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Sale 38 Lot 276

1864 MASSACHUSETTS ARTILLERYMAN'S ILLUSTRATED DIARY A great 1864 Union artilleryman's leather-bound pocket diary, illustrated by the soldier with a finely detailed American flag, cannon and a 6th Corps artillery style corps badge, in pencil by Pvt. William Hutchinson, 1st Massachusetts Light Artillery, 6th Corps, Army of the Potomac. From Dorchester, Ma., Hutchinson enlisted at age 18 in 1861 and fought throughout the war with his units at the battles of Gaines Mills, Fredericksburg and Cold Harbor. He survived the war and died at Dorchester in August 1902. Hutchinson's diary his 1864 enlistment from Jan. 1 through August 29, 1864, and fills nearly 125 pps. recounting the adventurous role his battery played in Grant's spring Overland campaign until the opening of operations in the upper Shenandoah. In very small part: "...[Jan. 6]...Capt. left here for Boston to recruit for the battery...[Jan. 9]...went with a detail after horse...to Brandy Stn. and got the horses there...[Jan. 13]...harnessed up right section and went across Hazle river after corduroy for the stables...[Feb. 6]...orders to be ready to march at 8 o'clock...could hear heavy firing all day in the direction of the Rapidan...[Feb. 14]...had a brigade review by Gen. Sedgwick...[Mar. 15]...soaked harnesses and put them together. Put up harness racks...[Mar. 21]...went over Hazle river, target shooting with two pieces...[Apr. 18]...had a corps review by Gen. Grant. Gone nearly all day...[May 4]...marched at 4 a. m. crossed the Rapidan...and went into camp...[May 5]...went about a mile and stopped to guard a road till Burnside came up...fighting began about 10 a. m. and continued till night...[May 8]...have been marching all night. Came up to where the advance was engaged...near Spotsylvania C. H. very hard infantry fighting in the evening...[May 9]...went up...with one Section...engaged for about an hour...under sharpshooters fire all day...Gen. Sedgwick killed...[May 10]...engaged nearly all day two men wounded, lieutenant [Jacob Federhem] and sergeant [John H. Burnham]...[May 12]...hard fighting all day and most of the night. Changed position two or three times...[May 18]...moved...towards the right where there was fighting going on. Stopped by order of Gen. Grant...[May 22]...marched again. Got to Guiney's station about noon. Unhitched for an hour...and then marched...ten miles...[May 23]...camped for the night within half mile of North Anna river...[May 30]...marched about 4 a. m. went about 5 miles to the Va. Central R. R. where the infantry destroyed the track then came back to the Mechanicsville road...[June 1]...marched about one o'clock a. m. and got to Coal Harbor about noon. Fighting going on. Went in about four and fired about 150 rounds had one man wounded...[June 2]...remained in position all day. Fired some. Had one man wounded [Samuel Hook, teamster]...[June 5]...still remained in the same position not much fighting till after dark when the enemy made an attack. We had one man killed, David S. Morse...[June 7]...got relieved by the caisson horses at noon...went out and grazed horses...[June 15]...crossed the James on pontoons about 10 a. m. about ten miles below Harrison Landing...[June 17]...marched on to within six miles of Petersburg where we halted...[June 18]...moved up into the breastworks where the cannoneers worked all night digging...[June 19]...fired a few rounds...[June 29]...went about seven or eight miles to the Weldon and Richmond RR where we went into position...while the infantry were tearing up the track...[July 8]...hitched up and moved the pieces out to the front about 500 yrds...[July 10]...got to City Point soon after day break...[July 11]...got aboard...the Hero of Jersey. Started down the James...[July 16]...went through Poolesville [Maryland] and crossed the Potomac at White's ford...camped on the Bull Run mountains...[July 18]...crossed through Snicker's gap...came up with Hunter fighting on the Shenandoah river...Aug. 17]...halted near Winchester...and about five miles beyond and went into camp...[Aug. 21]...Rebels mad an attack on the camp. Skirmishing all day. Went into position...Capt. [William H. McCartney] went home...[Aug. 22]...moved again...towards the left of the line to support the 8th Corps. Some skirmishing...[Aug. 28]...moved slowly and got to our old camp at Charlestown...[Aug. 29]...mustered out of the service. Marched to Harper's Ferry...[Sept. 2]...got home in the morning [took] cars to Boston...". Very good to fine.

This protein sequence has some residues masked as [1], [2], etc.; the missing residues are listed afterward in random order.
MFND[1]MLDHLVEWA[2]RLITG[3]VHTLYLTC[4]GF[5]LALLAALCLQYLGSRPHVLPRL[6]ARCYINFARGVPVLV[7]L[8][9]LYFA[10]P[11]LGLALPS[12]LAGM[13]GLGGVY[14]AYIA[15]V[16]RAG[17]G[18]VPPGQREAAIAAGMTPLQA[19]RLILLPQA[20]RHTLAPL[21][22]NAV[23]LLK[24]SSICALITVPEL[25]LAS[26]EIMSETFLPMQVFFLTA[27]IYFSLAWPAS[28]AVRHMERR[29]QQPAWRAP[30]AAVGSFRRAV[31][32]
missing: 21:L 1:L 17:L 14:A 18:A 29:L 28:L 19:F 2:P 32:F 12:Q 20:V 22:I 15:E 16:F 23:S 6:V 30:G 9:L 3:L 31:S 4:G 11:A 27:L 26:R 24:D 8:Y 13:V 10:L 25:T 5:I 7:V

Estimate $ 2,000-3,000

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